Armory tested for lead dust

The National Guard Armory in Columbus has indefinitely suspended rental of the facility to the public as crews work to reduce levels of lead dust in the building.

Indoor firing ranges formerly located in armories across the state left behind residue that included lead dust, which can cause health issues if inhaled frequently. Ongoing artillery maintenance at the armories also can leave traces of the dust behind.

During a routine test of lead dust levels, National Guard officials identified Columbus and 48 other Indiana armories as having possible contamination.

In this situation, contamination means that the lead dust levels are only safe by industrial standards, not residential standards, said Lt. Col. Cathy Van Bree, spokeswoman for the Indiana National Guard.

A safe industrial level of lead dust is 200 micrograms per square foot.

However, the National Guard is working to lower those levels to the residential standard, which is 40 micrograms per square foot, Van Bree said.

All events scheduled at the Columbus armory in the near future are being canceled until further notice. The space cannot be used for future rentals until the building is cleared by National Guard personnel.

“That’s why this is such a big issue and widespread,” Van Bree said. “We want to make sure we are doing the right thing and taking safety precautions.”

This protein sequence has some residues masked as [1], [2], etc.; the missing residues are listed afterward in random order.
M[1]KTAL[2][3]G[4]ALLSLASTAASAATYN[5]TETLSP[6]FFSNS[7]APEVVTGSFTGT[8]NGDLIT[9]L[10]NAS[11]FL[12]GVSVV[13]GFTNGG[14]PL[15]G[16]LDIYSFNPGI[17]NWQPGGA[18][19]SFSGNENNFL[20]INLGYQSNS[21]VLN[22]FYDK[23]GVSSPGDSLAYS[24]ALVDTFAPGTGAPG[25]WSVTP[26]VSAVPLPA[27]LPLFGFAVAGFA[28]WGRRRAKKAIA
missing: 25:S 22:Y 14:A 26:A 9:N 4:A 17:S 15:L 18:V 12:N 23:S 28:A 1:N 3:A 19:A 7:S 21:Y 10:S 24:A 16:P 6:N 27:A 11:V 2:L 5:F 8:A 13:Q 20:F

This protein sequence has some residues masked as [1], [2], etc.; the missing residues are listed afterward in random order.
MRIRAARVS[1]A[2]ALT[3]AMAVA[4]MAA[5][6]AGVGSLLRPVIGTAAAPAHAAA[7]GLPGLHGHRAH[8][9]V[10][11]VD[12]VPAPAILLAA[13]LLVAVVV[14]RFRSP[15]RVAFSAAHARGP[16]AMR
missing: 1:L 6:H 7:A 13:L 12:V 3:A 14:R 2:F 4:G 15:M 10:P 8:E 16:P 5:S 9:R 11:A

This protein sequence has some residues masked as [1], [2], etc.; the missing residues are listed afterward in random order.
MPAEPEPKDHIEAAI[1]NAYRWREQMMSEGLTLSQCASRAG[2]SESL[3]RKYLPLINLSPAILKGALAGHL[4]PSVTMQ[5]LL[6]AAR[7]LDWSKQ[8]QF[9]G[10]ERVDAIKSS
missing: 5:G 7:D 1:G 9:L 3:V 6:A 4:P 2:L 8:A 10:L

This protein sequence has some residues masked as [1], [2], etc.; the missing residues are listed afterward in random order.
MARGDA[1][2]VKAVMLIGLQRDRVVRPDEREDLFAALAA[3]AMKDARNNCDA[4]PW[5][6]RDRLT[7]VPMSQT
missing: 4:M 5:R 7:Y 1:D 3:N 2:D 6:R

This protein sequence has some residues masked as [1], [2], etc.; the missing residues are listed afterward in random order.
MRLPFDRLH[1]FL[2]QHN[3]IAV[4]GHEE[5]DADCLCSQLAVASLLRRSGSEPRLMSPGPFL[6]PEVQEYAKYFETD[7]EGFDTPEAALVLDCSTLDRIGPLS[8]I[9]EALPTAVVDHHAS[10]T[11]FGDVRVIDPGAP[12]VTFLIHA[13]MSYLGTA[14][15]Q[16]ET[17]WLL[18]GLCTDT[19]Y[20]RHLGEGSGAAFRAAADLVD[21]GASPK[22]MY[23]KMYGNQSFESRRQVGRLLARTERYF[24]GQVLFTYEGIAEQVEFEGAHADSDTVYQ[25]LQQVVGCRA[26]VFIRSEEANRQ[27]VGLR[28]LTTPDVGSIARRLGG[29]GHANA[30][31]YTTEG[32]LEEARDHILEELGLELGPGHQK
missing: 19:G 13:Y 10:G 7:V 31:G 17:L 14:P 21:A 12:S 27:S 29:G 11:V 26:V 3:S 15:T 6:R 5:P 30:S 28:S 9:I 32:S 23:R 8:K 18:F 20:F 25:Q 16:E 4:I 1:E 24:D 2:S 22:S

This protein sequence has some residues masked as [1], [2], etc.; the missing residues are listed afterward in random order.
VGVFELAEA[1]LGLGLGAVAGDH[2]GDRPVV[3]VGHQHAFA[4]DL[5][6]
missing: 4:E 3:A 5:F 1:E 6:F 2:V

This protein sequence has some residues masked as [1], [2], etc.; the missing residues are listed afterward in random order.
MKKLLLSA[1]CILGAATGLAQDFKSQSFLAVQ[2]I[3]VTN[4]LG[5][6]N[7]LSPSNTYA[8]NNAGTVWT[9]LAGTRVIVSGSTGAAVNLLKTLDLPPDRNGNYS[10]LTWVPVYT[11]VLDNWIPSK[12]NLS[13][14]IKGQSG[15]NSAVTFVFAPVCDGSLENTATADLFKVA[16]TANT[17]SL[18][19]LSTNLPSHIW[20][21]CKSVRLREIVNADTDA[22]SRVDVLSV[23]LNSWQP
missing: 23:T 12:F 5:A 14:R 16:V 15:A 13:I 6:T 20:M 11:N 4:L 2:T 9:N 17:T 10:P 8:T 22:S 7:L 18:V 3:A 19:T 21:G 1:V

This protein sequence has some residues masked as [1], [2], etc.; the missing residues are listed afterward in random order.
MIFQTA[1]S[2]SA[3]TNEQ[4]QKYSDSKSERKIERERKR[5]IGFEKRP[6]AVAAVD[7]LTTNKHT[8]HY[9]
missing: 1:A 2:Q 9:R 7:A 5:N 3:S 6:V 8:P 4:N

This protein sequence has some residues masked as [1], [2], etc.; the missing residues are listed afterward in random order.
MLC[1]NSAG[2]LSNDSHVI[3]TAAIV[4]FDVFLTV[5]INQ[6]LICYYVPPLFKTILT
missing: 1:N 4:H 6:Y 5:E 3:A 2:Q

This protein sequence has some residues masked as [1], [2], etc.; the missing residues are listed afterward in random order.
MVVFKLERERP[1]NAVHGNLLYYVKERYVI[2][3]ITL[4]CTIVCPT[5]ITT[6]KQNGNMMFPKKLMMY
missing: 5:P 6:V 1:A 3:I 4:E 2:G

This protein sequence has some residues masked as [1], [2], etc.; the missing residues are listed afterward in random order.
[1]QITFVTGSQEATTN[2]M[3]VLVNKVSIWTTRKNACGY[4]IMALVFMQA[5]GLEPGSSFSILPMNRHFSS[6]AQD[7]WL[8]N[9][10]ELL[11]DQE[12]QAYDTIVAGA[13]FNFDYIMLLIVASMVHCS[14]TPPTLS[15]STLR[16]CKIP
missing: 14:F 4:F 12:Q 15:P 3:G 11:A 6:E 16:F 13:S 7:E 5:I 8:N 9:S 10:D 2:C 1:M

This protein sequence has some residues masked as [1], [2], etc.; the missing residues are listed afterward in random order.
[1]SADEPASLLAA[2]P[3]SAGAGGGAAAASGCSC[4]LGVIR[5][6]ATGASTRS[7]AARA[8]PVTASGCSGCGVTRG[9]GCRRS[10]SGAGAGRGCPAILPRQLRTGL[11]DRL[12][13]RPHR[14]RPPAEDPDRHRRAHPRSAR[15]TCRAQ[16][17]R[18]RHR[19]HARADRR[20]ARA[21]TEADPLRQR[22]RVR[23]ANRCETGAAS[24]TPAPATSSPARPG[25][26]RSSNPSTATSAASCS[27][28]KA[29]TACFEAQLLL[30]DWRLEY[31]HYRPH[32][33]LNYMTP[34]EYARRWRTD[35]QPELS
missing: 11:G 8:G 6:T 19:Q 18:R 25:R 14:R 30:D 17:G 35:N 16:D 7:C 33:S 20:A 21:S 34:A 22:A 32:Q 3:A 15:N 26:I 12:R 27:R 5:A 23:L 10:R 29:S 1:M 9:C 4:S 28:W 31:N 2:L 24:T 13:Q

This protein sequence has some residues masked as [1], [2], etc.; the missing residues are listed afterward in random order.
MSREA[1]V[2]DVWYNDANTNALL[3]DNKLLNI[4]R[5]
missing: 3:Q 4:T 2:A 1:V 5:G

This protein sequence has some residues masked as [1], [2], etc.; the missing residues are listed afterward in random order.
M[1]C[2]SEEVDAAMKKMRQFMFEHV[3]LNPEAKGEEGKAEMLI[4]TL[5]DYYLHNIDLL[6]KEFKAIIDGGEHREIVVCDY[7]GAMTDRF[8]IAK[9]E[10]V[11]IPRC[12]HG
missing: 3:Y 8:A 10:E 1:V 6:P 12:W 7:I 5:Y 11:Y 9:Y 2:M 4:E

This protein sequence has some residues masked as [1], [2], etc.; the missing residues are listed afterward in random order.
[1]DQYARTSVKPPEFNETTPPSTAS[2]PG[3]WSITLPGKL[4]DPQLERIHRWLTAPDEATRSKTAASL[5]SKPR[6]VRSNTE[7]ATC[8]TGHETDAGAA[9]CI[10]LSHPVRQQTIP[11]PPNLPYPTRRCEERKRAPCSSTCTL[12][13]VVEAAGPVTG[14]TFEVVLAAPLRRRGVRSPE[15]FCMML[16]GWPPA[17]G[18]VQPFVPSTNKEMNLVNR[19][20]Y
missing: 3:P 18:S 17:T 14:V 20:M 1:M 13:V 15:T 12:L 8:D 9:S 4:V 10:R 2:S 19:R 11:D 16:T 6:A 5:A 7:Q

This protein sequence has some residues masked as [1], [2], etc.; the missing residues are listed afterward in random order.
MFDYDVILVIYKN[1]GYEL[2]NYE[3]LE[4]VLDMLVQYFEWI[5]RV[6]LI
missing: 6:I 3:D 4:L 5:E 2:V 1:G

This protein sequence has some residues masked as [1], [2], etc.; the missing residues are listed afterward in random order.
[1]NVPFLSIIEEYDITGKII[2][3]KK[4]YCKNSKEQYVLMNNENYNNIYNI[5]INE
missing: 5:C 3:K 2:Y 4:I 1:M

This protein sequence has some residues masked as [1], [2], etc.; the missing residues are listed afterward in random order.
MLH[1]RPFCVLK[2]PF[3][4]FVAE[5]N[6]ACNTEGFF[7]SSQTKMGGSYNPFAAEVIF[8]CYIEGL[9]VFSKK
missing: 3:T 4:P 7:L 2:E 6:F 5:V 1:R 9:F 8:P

The Columbus armory, 2160 Arnold St., is normally rented out for sporting events and wedding receptions.

So far, two sporting events were canceled during the weekend because of the ongoing testing.

Van Bree said she did not have an estimate of how long it would take for the Columbus armory to be cleared but that officials were working as quickly as possible.

Civilians may enter the armory only for official business, such as obtaining or updating a military identification card.

Armory employees can still enter the administrative areas of the buildings to work. Special accommodations are being made for pregnant employees.

How to learn more

To learn more about lead dust contamination, reducing lead dust levels or armory closures, contact Lt. Col. Cathy Van Bree of the Indiana National Guard at 317-407-7065.

Lead health effects

Long-term exposure to lead dust in high levels can cause various health effects, including:

  • Abdominal pain
  • Constipation
  • Fatigue
  • Headache
  • Irritability
  • Loss of appetite
  • Memory loss
  • Pain or tingling in the hands and feet
  • Weakness

Source: Centers for Disease Control and Prevention

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Olivia Covington is a reporter for The Republic. She can be reached at ocovington@therepublic.com or 812-379-5712.